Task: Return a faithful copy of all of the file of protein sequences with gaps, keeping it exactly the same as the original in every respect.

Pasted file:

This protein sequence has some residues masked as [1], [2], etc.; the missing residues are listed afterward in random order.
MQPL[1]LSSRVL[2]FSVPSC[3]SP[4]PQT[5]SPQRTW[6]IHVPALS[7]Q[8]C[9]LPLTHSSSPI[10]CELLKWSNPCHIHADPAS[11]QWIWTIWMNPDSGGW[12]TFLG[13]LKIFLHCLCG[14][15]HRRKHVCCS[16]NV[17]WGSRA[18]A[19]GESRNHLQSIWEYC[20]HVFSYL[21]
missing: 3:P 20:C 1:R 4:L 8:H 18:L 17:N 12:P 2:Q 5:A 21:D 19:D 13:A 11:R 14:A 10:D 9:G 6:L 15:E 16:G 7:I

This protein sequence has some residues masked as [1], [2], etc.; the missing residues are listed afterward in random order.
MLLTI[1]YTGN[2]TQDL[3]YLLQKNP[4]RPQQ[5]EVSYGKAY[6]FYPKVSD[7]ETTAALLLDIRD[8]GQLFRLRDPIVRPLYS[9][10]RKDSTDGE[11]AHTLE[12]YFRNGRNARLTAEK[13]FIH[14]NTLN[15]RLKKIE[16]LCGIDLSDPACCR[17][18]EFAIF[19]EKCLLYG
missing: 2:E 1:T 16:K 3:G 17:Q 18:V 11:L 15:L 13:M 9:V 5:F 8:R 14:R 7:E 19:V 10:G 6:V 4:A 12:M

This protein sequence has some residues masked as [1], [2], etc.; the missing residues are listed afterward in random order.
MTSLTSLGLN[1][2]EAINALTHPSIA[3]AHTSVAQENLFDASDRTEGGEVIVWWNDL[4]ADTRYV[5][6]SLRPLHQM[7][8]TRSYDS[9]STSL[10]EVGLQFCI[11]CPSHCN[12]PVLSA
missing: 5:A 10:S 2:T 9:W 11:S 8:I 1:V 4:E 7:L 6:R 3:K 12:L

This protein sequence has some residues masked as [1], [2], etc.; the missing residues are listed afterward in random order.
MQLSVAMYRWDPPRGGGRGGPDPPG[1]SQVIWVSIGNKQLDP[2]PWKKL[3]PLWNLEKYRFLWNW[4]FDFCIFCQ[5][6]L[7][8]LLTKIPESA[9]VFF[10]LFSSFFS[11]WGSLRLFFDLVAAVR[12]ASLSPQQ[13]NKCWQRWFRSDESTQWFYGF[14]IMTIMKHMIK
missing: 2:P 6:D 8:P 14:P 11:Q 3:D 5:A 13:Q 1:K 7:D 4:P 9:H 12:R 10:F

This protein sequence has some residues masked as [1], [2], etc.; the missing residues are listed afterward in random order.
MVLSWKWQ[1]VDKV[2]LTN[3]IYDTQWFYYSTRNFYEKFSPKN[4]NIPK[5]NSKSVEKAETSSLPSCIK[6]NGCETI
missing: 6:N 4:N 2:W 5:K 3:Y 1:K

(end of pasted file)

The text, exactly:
This protein sequence has some residues masked as [1], [2], etc.; the missing residues are listed afterward in random order.
MQPL[1]LSSRVL[2]FSVPSC[3]SP[4]PQT[5]SPQRTW[6]IHVPALS[7]Q[8]C[9]LPLTHSSSPI[10]CELLKWSNPCHIHADPAS[11]QWIWTIWMNPDSGGW[12]TFLG[13]LKIFLHCLCG[14][15]HRRKHVCCS[16]NV[17]WGSRA[18]A[19]GESRNHLQSIWEYC[20]HVFSYL[21]
missing: 3:P 20:C 1:R 4:L 8:H 18:L 17:N 12:P 2:Q 5:A 21:D 19:D 13:A 11:R 14:A 10:D 9:G 6:L 15:E 16:G 7:I

This protein sequence has some residues masked as [1], [2], etc.; the missing residues are listed afterward in random order.
MLLTI[1]YTGN[2]TQDL[3]YLLQKNP[4]RPQQ[5]EVSYGKAY[6]FYPKVSD[7]ETTAALLLDIRD[8]GQLFRLRDPIVRPLYS[9][10]RKDSTDGE[11]AHTLE[12]YFRNGRNARLTAEK[13]FIH[14]NTLN[15]RLKKIE[16]LCGIDLSDPACCR[17][18]EFAIF[19]EKCLLYG
missing: 2:E 1:T 16:K 3:G 17:Q 18:V 11:L 15:L 13:M 9:V 5:F 8:R 14:R 7:E 19:V 10:G 6:V 4:A 12:M

This protein sequence has some residues masked as [1], [2], etc.; the missing residues are listed afterward in random order.
MTSLTSLGLN[1][2]EAINALTHPSIA[3]AHTSVAQENLFDASDRTEGGEVIVWWNDL[4]ADTRYV[5][6]SLRPLHQM[7][8]TRSYDS[9]STSL[10]EVGLQFCI[11]CPSHCN[12]PVLSA
missing: 5:A 10:S 2:T 9:W 11:S 8:I 1:V 4:E 7:L 6:R 3:K 12:L

This protein sequence has some residues masked as [1], [2], etc.; the missing residues are listed afterward in random order.
MQLSVAMYRWDPPRGGGRGGPDPPG[1]SQVIWVSIGNKQLDP[2]PWKKL[3]PLWNLEKYRFLWNW[4]FDFCIFCQ[5][6]L[7][8]LLTKIPESA[9]VFF[10]LFSSFFS[11]WGSLRLFFDLVAAVR[12]ASLSPQQ[13]NKCWQRWFRSDESTQWFYGF[14]IMTIMKHMIK
missing: 2:P 6:D 8:P 14:P 11:Q 3:D 5:A 13:Q 1:K 7:D 4:P 9:H 12:R 10:F

This protein sequence has some residues masked as [1], [2], etc.; the missing residues are listed afterward in random order.
MVLSWKWQ[1]VDKV[2]LTN[3]IYDTQWFYYSTRNFYEKFSPKN[4]NIPK[5]NSKSVEKAETSSLPSCIK[6]NGCETI
missing: 6:N 4:N 2:W 5:K 3:Y 1:K